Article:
It’s a gorgeous spring day in Indiana.
The sun is shining. The birds are chirping. There’s a nippy breeze, but nothing a light jacket can’t tame.
I’m on a quest to add healthier habits to my daily routine. One is to drink more water. I recently heard that most of us live in a state of chronic dehydration. Dehydration can show up as sluggishness, mental fatigue, generalized headaches, dry skin, and just an overall feeling of fogginess. I’ve read countless articles about the benefits of proper hydration for both the mind and body. The problem is, the more water you drink, the more trips to the bathroom. Time after time I told myself how annoying and time-consuming it was to have to go to the bathroom all the time. So, I’d average maybe one or two glasses a day.
I was aghast when a friend who’s a fitness enthusiast suggested I should be drinking about a gallon of water a day.
“A gallon?!” I tried to picture myself chugging a milk gallon of water. It seemed impossible.
My friend sent me a picture of a huge tumbler that she decked out with inspirational quotes and pictures of her favorite actors (her “on-screen husbands”). She fills it with water twice. When it’s empty the second time, she knows she’s reached her goal. The inspirational quotes and cute pics make her smile each time she reaches for a drink. If she gets tired of just plain water, she’ll add special things like strawberries and mint leaves or cucumbers for a refreshing twist.
Proper hydration is not just drinking more of the good stuff. It’s also reducing or eliminating the bad stuff, like coffee or soda. When I was still at the law firm, a young attorney walked into the break room one day while I was grabbing a cup of coffee. She was an avid runner and knew I was, too (at least back then), so when she pointed out that I’d need to drink two glasses of water for every cup of coffee just to bring my hydration level back to my status quo, I listened. I had only one episode of true dehydration in my life, but that lone incident was enough to make me anal about staying hydrated back then. I can still feel the extreme nausea and the piercing headache, the pounding in my head as my blood thickened, trying to slog it’s way through my body. It’s like anyone who’s ever experienced food poisoning — they don’t ever want to feel that way again.
Fast forward to present. I haven’t run in years. My old race shirts betray just how long it’s been. The t-shirt from my lone marathon is from 2004. It reminds me my hydration game has been off for years.
My two to three cups of coffee a day (with 1/3 cup sugar per cup) is also probably not helping.
I am challenging myself to drink the 64 ounces of water a day, and to wean myself down to only one cup of coffee a day (with only 1 teaspoon of sugar). I did my challenge haphazardly this week, but I will start tomorrow in earnest.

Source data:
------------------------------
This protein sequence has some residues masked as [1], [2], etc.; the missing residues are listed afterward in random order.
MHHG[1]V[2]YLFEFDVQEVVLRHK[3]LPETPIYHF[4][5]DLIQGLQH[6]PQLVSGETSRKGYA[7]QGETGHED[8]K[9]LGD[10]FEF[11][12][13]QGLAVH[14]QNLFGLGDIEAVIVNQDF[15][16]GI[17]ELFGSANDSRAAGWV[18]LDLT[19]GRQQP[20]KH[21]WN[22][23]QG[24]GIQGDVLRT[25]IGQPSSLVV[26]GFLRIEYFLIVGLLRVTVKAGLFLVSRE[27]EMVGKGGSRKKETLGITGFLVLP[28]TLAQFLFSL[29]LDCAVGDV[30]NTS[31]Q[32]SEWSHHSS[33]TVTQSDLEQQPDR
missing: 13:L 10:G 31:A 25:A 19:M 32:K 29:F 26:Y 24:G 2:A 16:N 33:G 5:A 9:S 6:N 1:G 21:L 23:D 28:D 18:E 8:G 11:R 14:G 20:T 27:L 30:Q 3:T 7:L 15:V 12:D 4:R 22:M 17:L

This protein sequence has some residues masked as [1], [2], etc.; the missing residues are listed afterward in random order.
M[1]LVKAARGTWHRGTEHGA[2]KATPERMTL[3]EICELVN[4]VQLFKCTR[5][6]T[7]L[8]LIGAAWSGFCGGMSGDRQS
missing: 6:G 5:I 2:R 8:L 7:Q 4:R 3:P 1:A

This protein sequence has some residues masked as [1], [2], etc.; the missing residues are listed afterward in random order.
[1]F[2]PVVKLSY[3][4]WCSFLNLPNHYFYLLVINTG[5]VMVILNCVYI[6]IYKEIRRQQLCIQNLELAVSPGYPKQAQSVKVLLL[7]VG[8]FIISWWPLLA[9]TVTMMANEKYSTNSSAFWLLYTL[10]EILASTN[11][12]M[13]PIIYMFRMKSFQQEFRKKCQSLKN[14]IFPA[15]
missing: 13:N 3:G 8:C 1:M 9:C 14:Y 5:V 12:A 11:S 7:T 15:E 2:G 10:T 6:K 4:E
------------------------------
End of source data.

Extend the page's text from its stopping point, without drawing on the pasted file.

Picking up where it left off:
I’m also trying to get outside for at least 20 minutes a day. Days will go by and I’ll realize that 95% of that time was spent inside. I actually enjoy being outside in nature. I draw energy from it. What I don’t necessarily enjoy is being outside in the residential neighborhood. Don’t get me wrong. I love my neighbors. They’re really great. I’m just pretty private. But today it was so beautiful that I put on my coat, queued up a great podcast episode on my phone and walked around the neighborhood for 20 minutes.
I’ve also heard that exercise and just being out in the sun helps with depression symptoms, so taking a walk on this sunny day gave me a 2-for-1 boost.
Twenty minutes a day sounds like a tiny goal, especially since I used to be an avid runner. But baby steps, right? Right now I don’t have plans to start running again, but I would like to build up my strength. Eventually I’d like to try Zumba or barre or pilates or yoga or kickboxing or Pound classes at the YMCA. I’m pretty out of shape right now, though, so short walks are a great way to start building up some stamina.
If you haven’t been outside for awhile, try just a 5 minute walk. I’ve found that the getting out there or the just starting part is the hardest.
Once I actually get going, momentum builds pretty quickly.
I take time to breathe deep and just listen to the birds.
Legend has it if you see a cardinal, a loved one is watching over you. I’m not great with bird calls, but I can hear a cardinal from a mile away.
And when I do, I scan the treetops until I’ve spotted the brilliant flash of red.
He’s usually alone, perched high in a tree, waiting for me to notice he’s there.
Photo credit: Glenn Carstens-Peters via Unsplash